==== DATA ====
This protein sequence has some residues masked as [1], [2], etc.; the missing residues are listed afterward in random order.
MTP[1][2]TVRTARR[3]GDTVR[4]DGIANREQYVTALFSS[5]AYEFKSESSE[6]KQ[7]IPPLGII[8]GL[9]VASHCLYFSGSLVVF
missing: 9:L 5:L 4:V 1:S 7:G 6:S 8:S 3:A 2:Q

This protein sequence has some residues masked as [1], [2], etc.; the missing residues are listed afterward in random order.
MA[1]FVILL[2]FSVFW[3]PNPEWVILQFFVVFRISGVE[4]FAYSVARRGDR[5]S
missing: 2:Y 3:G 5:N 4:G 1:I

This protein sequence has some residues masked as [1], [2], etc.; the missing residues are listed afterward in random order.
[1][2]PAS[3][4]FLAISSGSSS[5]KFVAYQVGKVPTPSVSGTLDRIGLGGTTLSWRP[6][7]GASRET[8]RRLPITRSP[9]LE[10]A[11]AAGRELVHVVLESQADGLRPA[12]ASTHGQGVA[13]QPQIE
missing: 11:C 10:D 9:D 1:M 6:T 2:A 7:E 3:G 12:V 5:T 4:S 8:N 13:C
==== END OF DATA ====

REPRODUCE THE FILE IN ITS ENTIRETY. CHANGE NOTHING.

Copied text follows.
This protein sequence has some residues masked as [1], [2], etc.; the missing residues are listed afterward in random order.
MTP[1][2]TVRTARR[3]GDTVR[4]DGIANREQYVTALFSS[5]AYEFKSESSE[6]KQ[7]IPPLGII[8]GL[9]VASHCLYFSGSLVVF
missing: 9:L 5:L 4:V 1:S 7:G 6:S 8:S 3:A 2:Q

This protein sequence has some residues masked as [1], [2], etc.; the missing residues are listed afterward in random order.
MA[1]FVILL[2]FSVFW[3]PNPEWVILQFFVVFRISGVE[4]FAYSVARRGDR[5]S
missing: 2:Y 3:G 5:N 4:G 1:I

This protein sequence has some residues masked as [1], [2], etc.; the missing residues are listed afterward in random order.
[1][2]PAS[3][4]FLAISSGSSS[5]KFVAYQVGKVPTPSVSGTLDRIGLGGTTLSWRP[6][7]GASRET[8]RRLPITRSP[9]LE[10]A[11]AAGRELVHVVLESQADGLRPA[12]ASTHGQGVA[13]QPQIE
missing: 11:C 10:D 9:D 1:M 6:T 2:A 7:E 3:G 12:V 5:T 4:S 8:N 13:C